Few Words about Zoltan Szabo
We met Zoltan Szabo in a fancy wine bar in Bucharest called GastroLab, the place where he spends most of his time when he is in Bucharest. Zoltan was more than happy to share some words with us about his love for wines.
For those who don’t know, Zoltan has an experience of more than 20 years in the wine world, most of them in the Canadian wine industry. He is a wine educator, has judged for several wine competitions and wrote for some famous magazines like Financial Times, Shanghai Daily, Asian Gourmet and the list may continue. In terms of global wine trade, he also worked for Skyline Boutique Hotels & Resorts and Trump International Hotel. Currently, Zoltan is a wine director at a prestigious resort but let’s hear more from him.
Welcome to Romania!
1) We do know you and your great professional experience as a sommelier in Canada. Still, I am definitely sure that people would love to hear more things about you. Therefore, please let’s start this interview by telling us more things about you.
Who is Zoltan Szabo? How did all of this passion for wine start? And how come Canada?
I was born and raised in Covasna county, and lived there half of my life, but when the opportunity has shown I could not resist and moved to Canada. I was young, excited and ready to take on my new life in Toronto, despite arriving with two suitcases, not much money, and not speaking English much. I started working as a dishwasher in a celebrated Italian restaurant, where I learned a lot, and eventually in about 4 years or so, became the manager of it. While working, I also attended school and took wine courses, graduating in around 2000, becoming a certified Sommelier (by the International Sommelier Guild).
2) How did you find the Romanian wine world after so many years of absence?
It was a pleasant surprise to see the evolution of the industry, especially when it comes to the quality aspect. Some are as good as any wines, anywhere.
3) How would you describe the Romanian wine consumer in comparison with the Canadian ones?
The younger generation (of Romanians), 25 to 40, are certainly curious and open – minded, are information – seekers and willing to try the better quality wines (that also cost more), and appreciate the higher standards, when as the older folks are somewhat left in the past, at the stages of home winemaking and home cooking, and I don’t mean this statement as an insult…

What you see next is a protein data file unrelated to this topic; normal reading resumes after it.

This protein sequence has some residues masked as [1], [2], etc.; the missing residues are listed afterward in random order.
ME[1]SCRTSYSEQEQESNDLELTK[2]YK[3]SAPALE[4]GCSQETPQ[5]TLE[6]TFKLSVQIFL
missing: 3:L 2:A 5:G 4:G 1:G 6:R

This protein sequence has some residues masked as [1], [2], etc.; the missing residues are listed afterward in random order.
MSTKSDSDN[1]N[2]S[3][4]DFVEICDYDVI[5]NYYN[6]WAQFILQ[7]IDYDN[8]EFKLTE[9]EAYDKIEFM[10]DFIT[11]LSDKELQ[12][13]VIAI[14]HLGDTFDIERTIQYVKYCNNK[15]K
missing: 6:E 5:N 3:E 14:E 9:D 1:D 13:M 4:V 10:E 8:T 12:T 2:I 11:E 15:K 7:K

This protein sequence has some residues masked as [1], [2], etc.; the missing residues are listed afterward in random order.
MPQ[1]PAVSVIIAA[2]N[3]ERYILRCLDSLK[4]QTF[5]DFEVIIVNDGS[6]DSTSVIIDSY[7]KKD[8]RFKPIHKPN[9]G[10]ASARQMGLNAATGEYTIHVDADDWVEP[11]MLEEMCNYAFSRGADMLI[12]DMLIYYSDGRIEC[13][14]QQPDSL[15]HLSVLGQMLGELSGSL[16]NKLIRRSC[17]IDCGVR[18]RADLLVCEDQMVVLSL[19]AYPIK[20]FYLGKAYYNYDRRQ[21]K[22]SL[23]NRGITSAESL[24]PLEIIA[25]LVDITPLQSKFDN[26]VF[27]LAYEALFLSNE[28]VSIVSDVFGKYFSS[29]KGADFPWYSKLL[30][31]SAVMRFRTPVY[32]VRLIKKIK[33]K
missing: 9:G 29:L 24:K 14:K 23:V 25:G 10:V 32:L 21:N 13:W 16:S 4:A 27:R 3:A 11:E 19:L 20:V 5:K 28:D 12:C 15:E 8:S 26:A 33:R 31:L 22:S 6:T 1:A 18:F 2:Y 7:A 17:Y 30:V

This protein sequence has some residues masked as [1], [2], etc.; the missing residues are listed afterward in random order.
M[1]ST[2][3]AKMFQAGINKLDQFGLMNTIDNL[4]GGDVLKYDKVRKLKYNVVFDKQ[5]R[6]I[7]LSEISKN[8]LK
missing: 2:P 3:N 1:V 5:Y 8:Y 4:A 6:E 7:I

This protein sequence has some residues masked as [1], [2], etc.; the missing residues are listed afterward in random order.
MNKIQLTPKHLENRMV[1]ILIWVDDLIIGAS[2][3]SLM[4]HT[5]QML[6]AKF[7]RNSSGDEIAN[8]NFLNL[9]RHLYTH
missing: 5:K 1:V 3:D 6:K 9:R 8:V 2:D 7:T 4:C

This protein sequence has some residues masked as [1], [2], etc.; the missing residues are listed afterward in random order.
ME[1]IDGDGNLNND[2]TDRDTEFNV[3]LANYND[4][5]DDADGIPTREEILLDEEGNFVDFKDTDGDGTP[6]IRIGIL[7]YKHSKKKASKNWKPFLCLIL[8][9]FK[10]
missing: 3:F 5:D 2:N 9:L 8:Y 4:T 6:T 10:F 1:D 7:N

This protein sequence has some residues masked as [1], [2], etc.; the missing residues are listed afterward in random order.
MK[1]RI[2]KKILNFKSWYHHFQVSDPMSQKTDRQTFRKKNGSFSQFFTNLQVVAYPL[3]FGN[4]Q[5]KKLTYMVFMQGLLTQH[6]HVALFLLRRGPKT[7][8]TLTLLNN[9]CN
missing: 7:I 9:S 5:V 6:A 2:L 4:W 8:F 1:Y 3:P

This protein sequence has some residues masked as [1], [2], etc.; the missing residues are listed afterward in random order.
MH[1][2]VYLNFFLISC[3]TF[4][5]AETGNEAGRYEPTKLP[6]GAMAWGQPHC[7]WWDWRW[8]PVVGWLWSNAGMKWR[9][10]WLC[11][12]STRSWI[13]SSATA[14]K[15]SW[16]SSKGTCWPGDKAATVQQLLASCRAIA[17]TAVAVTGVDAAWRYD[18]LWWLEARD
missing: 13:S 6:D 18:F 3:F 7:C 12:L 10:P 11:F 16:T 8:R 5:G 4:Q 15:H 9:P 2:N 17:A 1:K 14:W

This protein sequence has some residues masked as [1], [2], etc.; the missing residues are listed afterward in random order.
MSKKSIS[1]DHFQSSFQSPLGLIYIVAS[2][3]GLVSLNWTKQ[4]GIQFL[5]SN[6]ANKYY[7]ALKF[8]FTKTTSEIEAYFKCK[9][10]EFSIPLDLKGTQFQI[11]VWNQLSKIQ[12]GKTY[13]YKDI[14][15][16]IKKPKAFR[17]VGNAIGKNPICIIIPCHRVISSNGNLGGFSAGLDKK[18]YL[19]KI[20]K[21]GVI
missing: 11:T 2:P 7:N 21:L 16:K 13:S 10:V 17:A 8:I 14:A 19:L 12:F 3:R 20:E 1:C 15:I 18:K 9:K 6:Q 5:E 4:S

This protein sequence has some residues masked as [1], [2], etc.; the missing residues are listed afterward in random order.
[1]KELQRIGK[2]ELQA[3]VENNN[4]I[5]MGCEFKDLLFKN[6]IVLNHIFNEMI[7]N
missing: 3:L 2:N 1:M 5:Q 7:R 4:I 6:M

4) What would be the main problems, challenges that the Romanian wine industry needs to face nowadays?
Defining a style and (regional) aspect for the wines are a must, focusing on native varieties also important, as well as a common agreement as how to go about properly marketing the industry as a whole. Finding lucrative export markets and knowledgeably (wine) industry ambassadors are key. Government support is also helpful. And, education, education, education…starting at restaurant staff…
5) It is said that wine tourism means visiting vineyards, wineries, wine festivals and events, during which the tasting and consumption of wine and experiencing the attributes of the wine-growing region are the primary motivations (Mintel, 2017).
Do you agree or is wine tourism more than that? Is Romania prepared for this kind of tourism?
The country and the regions are ready, indeed, but again, it’s the people that can make it happen, the people must be ready, and be knowledgeable, and know the business of gastronomy well… and they must work hard, and therefore, get paid properly…
6) We are all definitely curious to hear about your future projects. So, please tell us more about your work in the wine industry, here in Romania.
I currently work as the wine director of a resort and its 3 restaurant, as well as I am involved with a wine importing / distributing company…also, I will be associated with a wine bar (and wine shop) in Bucharest…
7) When did you decide to come back in Romania and what made you take this decision?
Simple. To be with family. 25 years of being away was just enough. And, I am hoping that with the knowledge I have accumulated by working abroad, internationally, over 3 continents, and traveling across 5 continents and 80 countries, I will be able to contribute to boasting the image and reputation of the great wines produced here.
The interview comes to an end, so I thank you for all the answers. Before we say good bye – what would be your last message to the Romanians?
Be happy. Love everyone. And, drink good wines !!